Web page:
Propulsion impulse 0.96 (0.91–0.99) 0.97 (0.92–0.99) 0.96 (0.91–0.99) 0.97 (0.92–0.99) 0.97 (0.92–0.99)
Propulsion mean force 0.93 (0.84–0.98) 0.97 (0.92–0.99) 0.98 (0.94–0.99) 0.97 (0.92–0.99) 0.98 (0.94–0.99)
Propulsion time 0.96 (0.91–0.99) 0.95 (0.88–0.98) 0.98 (0.95–0.99) 0.95 (0.89–0.98) 0.95 (0.88–0.98)
Jump height 0.90 (0.77–0.97) 0.96 (0.89–0.98) 0.95 (0.87–0.98) 0.94 (0.85–0.98) 0.95 (0.88–0.98)
Landing impulse 0.97 (0.92–0.99) 0.90 (0.75–0.96) 0.95 (0.88–0.98) 0.96 (0.90–0.98) 0.97 (0.93–0.99)
Landing mean force 0.92 (0.80–0.97) 0.87 (0.69–0.96) 0.96 (0.89–0.99) 0.95 (0.89–0.98) 0.98 (0.96–0.99)
Landing time 0.94 (0.85–0.98) 0.92 (0.81–0.98) 0.98 (0.95–0.99) 0.96 (0.91–0.99) 0.97 (0.94–0.99)
Landing displacement 0.96 (0.89–0.98) 0.97 (0.93–0.99) 0.98 (0.95–0.99) 0.99 (0.97–1.00) 0.98 (0.96–0.99)

Table 2. - Dependent variable reliability coefficient of variation (95% confidence intervals).
0% 25% 50% 75% 100%
Propulsion impulse 2.3 (1.4–3.2) 2.2 (1.6–2.9) 2.6 (1.8–3.4) 2.9 (2.4–3.5) 3.6 (2.6–4.7)
Propulsion mean force 5.0 (3.3–6.8) 5.6 (3.7–7.5) 5.1 (3.5–6.8) 7.6 (5.4–9.8) 9.1 (6.0–12.1)
Propulsion time 3.9 (2.6–5.2) 4.5 (2.7–6.2) 3.8 (2.6–5.1) 6.2 (4.0–8.5) 7.5 (4.2–10.8)
Jump height 4.6 (2.7–6.5) 4.5 (3.3–5.8) 5.1 (3.4–6.7) 5.9 (4.8–7.1) 7.4 (5.2–9.5)
Landing impulse 2.7 (1.9–3.6) 4.5 (2.4–6.6) 4.0 (2.7–5.3) 4.5 (3.0–6.0) 5.6 (4.4–6.8)
Landing mean force 6.7 (4.4–9.1) 8.3 (4.0–12.6) 3.9 (2.3–5.5) 4.3 (2.7–5.9) 2.7 (1.8–3.5)
Landing time 11.4 (7.8–15) 12.3 (7.4–17.2) 8.3 (5.4–11.2) 11.9 (8.7–15.0) 10.1 (7.7–12.5)
Landing displacement 10.8 (6.4–15.2) 15.1 (4.5–25.7) 8.4 (5.3–11.6) 8.1 (5.6–10.7) 8.5 (6.8–10.2)

Table 3. - Results of the repeated-measures analysis of variance and post hoc testing on jump height, and propulsion and landing phase force-time characteristics.*
Load (%BM) Pr Jz (Ns) Pr MNF (N) Pr time (s) Jump height (m) Land Jz (Ns) Land MNF (N) Land time (s) Land Sz (m)
0% Mean ± SD 226 ± 19 717 ± 105 0.32 ± 0.04 0.34 ± 0.05 233.22 ± 23.16 1,035 ± 336 0.25 ± 0.09 0.33 ± 0.11
25% Mean± SD 239 ± 19 636 ± 126 0.39 ± 0.06 0.25 ± 0.05 246.32 ± 25.58 900 ± 328 0.31 ± 0.11 0.38 ± 0.1
50% Mean± SD 249 ± 24 572 ± 132 0.45 ± 0.09 0.20 ± 0.04 256.93 ± 30.74 830 ± 287 0.35 ± 0.12 0.38 ± 0.14
75% Mean± SD 249 ± 25 502 ± 136 0.52 ± 0.12 0.15 ± 0.05 263.87 ± 37.55 794 ± 327 0.39 ± 0.16 0.37 ± 0.15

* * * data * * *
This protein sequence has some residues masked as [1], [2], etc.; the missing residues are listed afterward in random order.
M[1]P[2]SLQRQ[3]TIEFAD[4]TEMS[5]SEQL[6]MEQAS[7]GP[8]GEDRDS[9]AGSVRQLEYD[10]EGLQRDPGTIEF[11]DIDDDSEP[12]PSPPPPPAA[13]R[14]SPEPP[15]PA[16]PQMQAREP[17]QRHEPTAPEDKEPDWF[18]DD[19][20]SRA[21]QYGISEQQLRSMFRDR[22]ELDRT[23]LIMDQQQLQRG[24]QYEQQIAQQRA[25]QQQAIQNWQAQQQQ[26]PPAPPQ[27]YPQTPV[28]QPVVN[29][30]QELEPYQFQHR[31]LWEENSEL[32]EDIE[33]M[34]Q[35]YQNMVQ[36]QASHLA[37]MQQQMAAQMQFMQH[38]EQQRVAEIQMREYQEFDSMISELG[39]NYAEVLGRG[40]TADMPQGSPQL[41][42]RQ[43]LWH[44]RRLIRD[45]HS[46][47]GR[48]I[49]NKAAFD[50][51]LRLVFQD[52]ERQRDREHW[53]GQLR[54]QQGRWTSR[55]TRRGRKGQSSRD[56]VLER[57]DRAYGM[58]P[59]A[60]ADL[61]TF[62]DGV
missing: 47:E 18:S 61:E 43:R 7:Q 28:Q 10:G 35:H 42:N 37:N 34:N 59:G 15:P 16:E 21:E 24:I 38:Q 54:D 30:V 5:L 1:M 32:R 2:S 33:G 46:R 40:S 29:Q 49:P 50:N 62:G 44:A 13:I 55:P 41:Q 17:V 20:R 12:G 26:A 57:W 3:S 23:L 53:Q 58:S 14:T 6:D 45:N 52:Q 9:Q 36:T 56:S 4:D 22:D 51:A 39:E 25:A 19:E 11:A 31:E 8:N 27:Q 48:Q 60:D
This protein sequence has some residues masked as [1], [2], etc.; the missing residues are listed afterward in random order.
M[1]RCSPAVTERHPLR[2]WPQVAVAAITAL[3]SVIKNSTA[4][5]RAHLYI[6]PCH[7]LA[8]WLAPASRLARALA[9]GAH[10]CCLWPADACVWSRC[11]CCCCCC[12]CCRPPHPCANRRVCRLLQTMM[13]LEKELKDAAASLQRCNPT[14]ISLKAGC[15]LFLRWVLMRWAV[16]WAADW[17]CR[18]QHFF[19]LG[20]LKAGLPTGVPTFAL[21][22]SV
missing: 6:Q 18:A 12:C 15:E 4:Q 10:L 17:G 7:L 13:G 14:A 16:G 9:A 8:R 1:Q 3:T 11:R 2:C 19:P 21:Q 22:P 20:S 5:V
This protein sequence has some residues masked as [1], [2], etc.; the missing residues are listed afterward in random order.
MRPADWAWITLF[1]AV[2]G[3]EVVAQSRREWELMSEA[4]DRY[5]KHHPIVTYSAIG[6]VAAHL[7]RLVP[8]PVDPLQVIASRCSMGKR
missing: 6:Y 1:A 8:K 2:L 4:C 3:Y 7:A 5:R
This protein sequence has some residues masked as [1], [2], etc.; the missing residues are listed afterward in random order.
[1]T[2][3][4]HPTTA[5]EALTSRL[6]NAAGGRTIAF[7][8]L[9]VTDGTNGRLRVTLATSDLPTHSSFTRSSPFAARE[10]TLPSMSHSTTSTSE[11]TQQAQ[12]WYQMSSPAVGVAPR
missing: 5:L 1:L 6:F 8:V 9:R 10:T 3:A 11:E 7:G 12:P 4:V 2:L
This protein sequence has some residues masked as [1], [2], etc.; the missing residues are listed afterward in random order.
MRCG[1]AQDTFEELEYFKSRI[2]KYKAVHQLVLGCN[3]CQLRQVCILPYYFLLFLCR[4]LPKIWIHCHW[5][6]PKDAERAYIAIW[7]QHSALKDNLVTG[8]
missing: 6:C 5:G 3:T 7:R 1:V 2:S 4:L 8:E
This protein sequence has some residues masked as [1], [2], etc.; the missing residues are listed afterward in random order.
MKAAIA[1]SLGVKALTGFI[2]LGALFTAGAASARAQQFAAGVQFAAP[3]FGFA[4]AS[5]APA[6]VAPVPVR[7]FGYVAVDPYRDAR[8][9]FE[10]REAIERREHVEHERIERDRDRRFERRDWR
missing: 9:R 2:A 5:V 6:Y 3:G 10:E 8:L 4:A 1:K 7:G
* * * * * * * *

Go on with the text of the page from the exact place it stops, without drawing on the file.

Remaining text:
100% Mean± SD 239 ± 29 408 ± 148 0.64 ± 0.21 0.10 ± 0.02 253.50 ± 51.93 642 ± 298 0.48 ± 0.22 0.38 ± 0.16
F 17.63 127.00 39.89 904.16 6.97 22.09 22.89 1.14
p <0.001 <0.001 <0.001 <0.001 0.005 <0.001 <0.001 0.346
0 vs. 25% p <0.001 <0.001 <0.001 <0.001 <0.005 <0.005 <0.001 ns
d −0.71 0.71 −1.30 1.80 −0.54 0.41 −0.65 0.37
0 vs. 50% p <0.001 <0.001 <0.001 <0.001 <0.001 <0.005 <0.005 ns
d −1.08 1.23 −2.05 3.01 −0.88 0.66 −0.94 0.34
0 vs. 75% p <0.001 <0.001 <0.001 <0.001 <0.005 <0.005 <0.01 ns
d −1.04 1.79 −2.53 3.80 −1.01 0.73 −1.15 0.30
0 vs. 100% p ns <0.001 <0.001 <0.001 ns <0.001 <0.005 ns
d −0.55 2.45 −2.57 6.86 −0.54 1.24 −1.47 0.33
25 vs. 50% p <0.001 <0.001 <0.001 <0.001 ns ns ns ns
d −0.45 0.50 −0.90 1.08 −0.38 0.23 −0.29 −0.03
25 vs. 75% p <0.01 <0.001 <0.001 <0.001 <0.05 ns ns ns
d −0.43 1.02 −1.55 2.00 −0.56 0.32 −0.58 −0.06
25 vs. 100% p ns <0.001 <0.001 <0.001 ns <0.001 0.009 ns
d 0.00 1.66 −1.93 4.29 −0.19 0.82 −0.99 0.00
50 vs. 75% p ns <0.001 <0.001 <0.001 ns ns 0.54 ns
d 0.01 0.52 −0.70 1.08 −0.20 0.12 −0.33 −0.03
50 vs. 100% p ns <0.001 <0.001 <0.001 ns <0.001 0.044 ns
d 0.37 1.17 −1.31 3.17 0.08 0.64 −0.78 0.03
75 vs. 100% p ns <0.001 <0.001 <0.001 ns <0.001 ns ns
d 0.35 0.66 −0.76 1.43 0.23 0.49 −0.45 0.05
*%BM = percentage of body mass; Pr = propulsion phase; Jz = vertical impulse; MNF = mean net force; Land = landing phase; Sz = vertical displacement.

Load significantly affected all dependent variables. Jump height decreased significantly (p < 0.001) as load increased (26–71%, d = 1.80–6.87). Propulsion impulse increased significantly (p < 0.001) with load from 0 to 75% (6–9%, d = 0.71–1.08), but there were no significant differences between 0 and 100%, 25 and 100%, 50 and 75%, 50 and 100%, and 75 and 100%. Propulsion mean net force decreased as load increased (10–43%, d = 0.50–2.45), whereas propulsion duration increased with load (13–50%, d = 0.70–2.57). Landing impulse increased with load from 0 to 75% (5–12%, d = 0.54–1.01), but there were no significant differences between 0 and 100%, 25 and 50%, 25 and 100%, 50 and 75%, 50 and 100%, and 75 and 100%. Landing mean net force decreased with load (13–38%, d = 0.41–1.24), whereas landing time increased as load increased (20–47%, d = 0.65–1.47). Furthermore, there were significant differences between the propulsion and landing phase impulse (4%, p = 0.039, d = 0.34) but no load by phase interaction (p > 0.05). Finally, additional load did not significantly affect vertical displacement of the center of mass during landing (p = 0.346).